Jackson Getting More Comfortable

Jay Jackson would just as soon forget about his first three starts at Class AA Tennessee. In them, the right-hander and Chicago Cubs pitching prospect allowed 14 earned runs in 13 1/3 innings for a 9.45 ERA. Since then, Jackson has turned in three solid outings, including a pair of seven-inning gems.

Over his last three starts, Jackson has lowered his ERA to 4.59 – his lowest mark of the season. He has recorded 19 strikeouts over 20 innings in that span.

In his most recent start for Tennessee on May 13 against West Tennessee, Jackson went six innings and surrendered two runs and five hits, striking out five batters.

The Smokies won, 3-2, but Jackson and Tennessee manager Ryne Sandberg both said that despite an otherwise respectable start, it wasn't the young hurler's best performance.

"Jackson gave us a nice quality start," Sandberg said. "He's been racking up quality starts now. Not quite his best command, but still his stuff was good."

Jackson said it was all about keeping his team in the game. The big thing for the 21-year-old pitcher, taken by the Cubs in the ninth-round of the 2008 draft from Furman, is that he feels more comfortable (and confident) since starting the season in a jam, he said.

"I got more comfortable and just started feeling better," Jackson said. "I got my mechanics down finally and that's pretty much the biggest thing. I'm using my legs a lot more and am getting the ball down in the zone."

A season ago, Jackson made 13 appearances, including five starts, between Class Low A Boise, Class A Peoria and Class High A Daytona. He was 4-2 with a 2.88 ERA and 72 strikeouts to 13 walks in 50 innings. This season, he has allowed 13 walks and 34 hits in 33 1/3 innings for a .268 average against.

Jackson has learned the hard way that Double-A hitters are more polished than some of the competition he faced a year ago in his pro debut season.

"It seems like a lot of hitters in Double-A are more aggressive early in the count, so you throw strikes early and make them put the ball in play," Jackson said. "But if you're not throwing strikes, it leads you to walk people and all of a sudden it's two different things. They take a lot of good pitches up here compared to Daytona and Peoria, where they swing at a lot of ‘miss' pitches."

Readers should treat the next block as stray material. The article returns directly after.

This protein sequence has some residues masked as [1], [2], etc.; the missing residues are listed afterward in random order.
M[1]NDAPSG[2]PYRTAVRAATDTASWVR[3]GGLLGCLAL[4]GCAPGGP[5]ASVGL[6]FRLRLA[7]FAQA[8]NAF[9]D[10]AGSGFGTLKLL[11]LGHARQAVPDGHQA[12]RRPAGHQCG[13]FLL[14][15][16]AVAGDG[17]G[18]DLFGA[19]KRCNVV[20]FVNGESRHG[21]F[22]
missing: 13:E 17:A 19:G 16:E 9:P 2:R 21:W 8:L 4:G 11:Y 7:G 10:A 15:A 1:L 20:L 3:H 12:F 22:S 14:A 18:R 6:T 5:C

But Jackson has been adapting and has shown improvement recently. He allowed one run and four hits back on April 29 against the Carolina Mudcats for his first win, and he followed that up with seven shutout innings against the Mississippi Braves on May 7, tossing a complete game five-hitter and racking up 10 strikeouts.

In spite of the challenges, Jackson says he enjoys pitching at Double-A, and that things are starting to click for him.

"I feel a lot better with everything's that's going on now," Jackson said. "It's not so much a different level; I'm just comfortable now and feeling good. Everything is clicking for me now instead of being stressed out and worrying about what's going to happen."

Jackson has four pitches in his arsenal to work with – a four-seam fastball, plus a sinker, changeup and slider. In most of his starts, he has stuck to his fastball.

"I've just been working my fastball a lot. That's been the big thing," Jackson said. "Against [Mississippi], I only threw fastball and slider the whole game. I threw 12 sliders and 71 fastballs, so I've just been locating my fastball and getting ahead early in the count."

In the start against West Tennessee, Jackson threw roughly 80 pitches; 60 fastballs. Fastballs are a big part of every pitcher's game, and Jackson says he's relied on his to try and get his season turned around.

"Fastballs are just a big key to what I do," Jackson said. "Fastballs are the key to I'd say any pitcher and just locating that, and that's what I've been doing lately."

His changeup continues to be a work-in-progress, but Jackson said he's been pleased with its results in his last three outings, which include two wins and a no-decision.

"I've been working my changeup in a lot. It's been getting a lot of outs for me actually," Jackson said. "(Facing) a lot of the hitters at this level, a changeup is a great pitch to have. Having them see that fastball and then throwing a changeup up there, it's a great pitch to have. I've been working it in and have been kind of excited with the way it's been working lately."

Jackson said he's looking for more consistency with all of his pitches. He'll need that to justify being moved on to the next level.

"I want to get more consistent with all my pitches, so I can make that jump either to Triple-A or the big league team," he said. "I want to make that jump, but I feel I'm not as consistent as I should be in hitting my spots, so I need to work on that.

"But Double-A is a good time to make sure you have your stuff down because a lot of the people we face now are the people we're going to face later on."

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